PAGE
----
This could be a sign of AFib or some other, related heart issue. To ensure that you’re not having a particularly dangerous heart episode, such as a heart attack, consult your physician immediately. This is especially important if your excessive sweating is accompanied by other symptoms, such as a tight chest or irregular heartbeat.

7. Chest Pain

It’s important to note that chest pain or pressure, whether it’s due to atrial fibrillation or not is considered a medical emergency. If you’re experiencing this symptom, Heart.org advises calling 9/11 or seeking immediate medical care immediately.

8. Abdominal Pain

WebMD talked to Steven Fishberger, MD, a pediatric cardiologist at the NYU Langone Medical Center about the signs and symptoms of atrial fibrillation and learned that while it’s not as common for teenagers to suffer from AFib, they can experience symptoms. Fishberger explained to WebMD that “a single event of AFib for an otherwise healthy heart can be triggered by drug or alcohol use, or even exercise. Frequently, a teen will describe a sensation of the heart beating rapidly or chest pain and abdominal pain.”

9. Exercise Intolerance

It shouldn’t be surprising to learn that any problems with the heart will become more noticeable during exercise. Heart.org lists fatigue when exercising as one of the common symptoms of atrial fibrillation.

“AFib can make exercise difficult because your heart may start to race. A racing heart can make your blood pressure drop and cause you to feel faint,” says Healthline. As a result, exercise can be extremely dangerous for people who are known to have atrial fibrillation, especially any exercise that is intense and high-impact. On the flipside, there are also many benefits to exercising with AFib, so be sure to consult with your doctor beforehand.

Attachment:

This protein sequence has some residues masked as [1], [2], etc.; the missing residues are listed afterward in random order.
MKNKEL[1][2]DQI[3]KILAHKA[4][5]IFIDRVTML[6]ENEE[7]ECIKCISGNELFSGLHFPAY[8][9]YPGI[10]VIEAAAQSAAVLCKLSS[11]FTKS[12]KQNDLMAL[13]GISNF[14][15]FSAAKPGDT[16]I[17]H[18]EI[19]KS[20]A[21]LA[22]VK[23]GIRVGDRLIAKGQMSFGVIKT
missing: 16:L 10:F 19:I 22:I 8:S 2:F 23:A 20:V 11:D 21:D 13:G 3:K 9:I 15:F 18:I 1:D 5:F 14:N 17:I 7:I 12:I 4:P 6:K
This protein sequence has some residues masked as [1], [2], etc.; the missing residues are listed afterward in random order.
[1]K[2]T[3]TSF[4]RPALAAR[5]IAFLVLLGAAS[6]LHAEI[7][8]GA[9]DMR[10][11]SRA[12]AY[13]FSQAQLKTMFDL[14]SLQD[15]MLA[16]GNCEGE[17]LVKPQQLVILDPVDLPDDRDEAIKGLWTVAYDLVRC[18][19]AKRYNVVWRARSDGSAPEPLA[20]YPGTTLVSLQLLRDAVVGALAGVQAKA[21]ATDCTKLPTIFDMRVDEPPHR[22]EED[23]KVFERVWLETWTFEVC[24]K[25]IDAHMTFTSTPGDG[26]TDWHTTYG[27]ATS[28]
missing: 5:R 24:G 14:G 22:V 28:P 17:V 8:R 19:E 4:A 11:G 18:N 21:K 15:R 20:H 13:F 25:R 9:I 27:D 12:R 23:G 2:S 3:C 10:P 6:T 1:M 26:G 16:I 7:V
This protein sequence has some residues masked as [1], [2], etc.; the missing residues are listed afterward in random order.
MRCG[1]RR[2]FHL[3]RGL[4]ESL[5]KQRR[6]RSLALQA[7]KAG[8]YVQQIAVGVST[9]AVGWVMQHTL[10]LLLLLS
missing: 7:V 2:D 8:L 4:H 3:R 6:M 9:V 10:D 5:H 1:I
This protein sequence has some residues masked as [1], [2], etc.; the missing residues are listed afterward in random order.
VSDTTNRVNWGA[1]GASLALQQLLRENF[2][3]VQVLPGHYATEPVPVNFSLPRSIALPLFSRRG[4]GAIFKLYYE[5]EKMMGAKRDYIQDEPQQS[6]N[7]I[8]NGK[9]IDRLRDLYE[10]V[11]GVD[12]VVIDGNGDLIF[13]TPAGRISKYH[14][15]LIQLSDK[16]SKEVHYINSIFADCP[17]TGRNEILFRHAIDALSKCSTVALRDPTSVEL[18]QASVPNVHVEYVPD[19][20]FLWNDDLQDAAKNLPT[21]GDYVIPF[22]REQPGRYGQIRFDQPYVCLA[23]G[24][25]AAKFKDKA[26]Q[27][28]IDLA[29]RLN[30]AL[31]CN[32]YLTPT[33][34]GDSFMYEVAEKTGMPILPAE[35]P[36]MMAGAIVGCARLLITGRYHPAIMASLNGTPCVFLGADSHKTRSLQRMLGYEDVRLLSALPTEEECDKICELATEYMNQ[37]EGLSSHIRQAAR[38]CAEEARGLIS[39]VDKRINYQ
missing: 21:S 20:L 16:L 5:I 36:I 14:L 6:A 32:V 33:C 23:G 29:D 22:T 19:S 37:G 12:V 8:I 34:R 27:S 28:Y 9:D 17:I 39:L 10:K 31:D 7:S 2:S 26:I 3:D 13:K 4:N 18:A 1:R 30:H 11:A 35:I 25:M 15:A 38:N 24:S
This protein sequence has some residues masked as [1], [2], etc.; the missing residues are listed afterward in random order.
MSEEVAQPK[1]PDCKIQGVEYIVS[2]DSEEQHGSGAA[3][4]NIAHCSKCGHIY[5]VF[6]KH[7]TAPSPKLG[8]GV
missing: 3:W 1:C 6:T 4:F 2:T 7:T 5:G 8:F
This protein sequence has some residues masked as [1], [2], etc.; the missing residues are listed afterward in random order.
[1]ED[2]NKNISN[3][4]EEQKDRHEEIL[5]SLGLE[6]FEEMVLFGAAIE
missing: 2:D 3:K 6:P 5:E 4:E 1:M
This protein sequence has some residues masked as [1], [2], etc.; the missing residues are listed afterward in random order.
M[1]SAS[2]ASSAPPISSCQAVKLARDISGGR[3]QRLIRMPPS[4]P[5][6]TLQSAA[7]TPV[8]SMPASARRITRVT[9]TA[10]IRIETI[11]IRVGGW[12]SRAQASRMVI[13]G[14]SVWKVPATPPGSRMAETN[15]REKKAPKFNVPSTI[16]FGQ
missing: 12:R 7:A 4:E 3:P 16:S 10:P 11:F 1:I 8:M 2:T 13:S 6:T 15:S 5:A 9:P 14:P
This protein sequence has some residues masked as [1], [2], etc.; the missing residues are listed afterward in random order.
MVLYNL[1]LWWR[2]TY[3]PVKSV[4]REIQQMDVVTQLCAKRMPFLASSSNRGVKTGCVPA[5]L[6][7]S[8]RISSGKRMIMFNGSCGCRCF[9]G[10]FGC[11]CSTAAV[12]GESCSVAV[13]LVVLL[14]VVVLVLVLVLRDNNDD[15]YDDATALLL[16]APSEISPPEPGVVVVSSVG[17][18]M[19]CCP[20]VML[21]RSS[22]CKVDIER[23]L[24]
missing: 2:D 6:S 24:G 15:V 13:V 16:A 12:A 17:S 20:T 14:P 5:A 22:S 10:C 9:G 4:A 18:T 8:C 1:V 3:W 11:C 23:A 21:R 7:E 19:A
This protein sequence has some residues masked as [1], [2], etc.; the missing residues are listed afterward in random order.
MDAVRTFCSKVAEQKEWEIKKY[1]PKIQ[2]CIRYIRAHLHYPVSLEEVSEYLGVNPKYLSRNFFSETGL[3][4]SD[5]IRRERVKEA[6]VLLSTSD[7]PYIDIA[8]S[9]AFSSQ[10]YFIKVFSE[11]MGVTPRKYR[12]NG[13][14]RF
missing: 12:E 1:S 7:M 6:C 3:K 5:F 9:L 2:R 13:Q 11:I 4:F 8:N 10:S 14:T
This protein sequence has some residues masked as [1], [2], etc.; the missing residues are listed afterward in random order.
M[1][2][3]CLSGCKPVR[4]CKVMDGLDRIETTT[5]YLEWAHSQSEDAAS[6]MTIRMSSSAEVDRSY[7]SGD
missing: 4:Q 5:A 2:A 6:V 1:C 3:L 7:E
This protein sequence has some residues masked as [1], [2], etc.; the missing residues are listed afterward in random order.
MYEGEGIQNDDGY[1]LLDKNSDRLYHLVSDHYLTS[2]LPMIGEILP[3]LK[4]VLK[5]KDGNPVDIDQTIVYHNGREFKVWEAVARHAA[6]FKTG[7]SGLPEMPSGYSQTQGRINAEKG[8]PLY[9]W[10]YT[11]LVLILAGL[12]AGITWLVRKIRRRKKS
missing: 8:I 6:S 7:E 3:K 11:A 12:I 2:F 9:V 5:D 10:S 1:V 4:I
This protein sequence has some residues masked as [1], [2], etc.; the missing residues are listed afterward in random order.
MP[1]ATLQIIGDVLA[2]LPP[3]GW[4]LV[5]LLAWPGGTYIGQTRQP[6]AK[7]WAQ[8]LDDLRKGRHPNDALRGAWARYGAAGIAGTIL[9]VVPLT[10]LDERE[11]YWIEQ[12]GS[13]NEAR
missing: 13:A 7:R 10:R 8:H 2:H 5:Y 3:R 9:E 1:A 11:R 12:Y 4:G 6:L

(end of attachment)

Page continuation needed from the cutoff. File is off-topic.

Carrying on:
10. No Symptoms

The only thing scarier than having a problem with the heart is having a heart problem that poses no symptoms. The Mayo Clinic says some people “are unaware of their condition until it’s discovered during a physical examination.” This is because up until then, they’ll have experienced no symptoms.

WebMD talked to Richard L. Page, MD, chair in the department of medicine at the University of Wisconsin School of Medicine & Public Health in Madison who said it’s not uncommon for “atrial fibrillation to be discovered as the cause after a first stroke for older adults.” People who suffer from AFib are at a higher risk for a stroke which is why it’s important to get a diagnosis (if possible) early on. This is even more important for patients who already suffer from high blood pressure, heart disease, or other chronic conditions.

11. Symptoms Come and Go

Everyone is different. Atrial fibrillation doesn’t showcase itself the same in each person. While some people have no symptoms, others will have symptoms that come and go. “Episodes of atrial fibrillation can come and go, or you may develop atrial fibrillation that doesn’t go away and may require treatment,” writes Mayo Clinic. While it isn’t a life-threatening condition, it does require emergency treatment.

WebMD explains that doctors will actually classify someone’s AFib by how long their symptoms last. For example, paroxysmal fibrillation is used to describe symptoms that last seven days or less, persistent AFib lasts for longer than seven days, and permanent AFib doesn’t go away. Many people who suffer from the same condition will have a different experience and it typically “depends on their age, the cause of AFib (such as heart problems or other diseases), and how much AFib affects the pumping of the heart,” writes Heart Rhythm Society.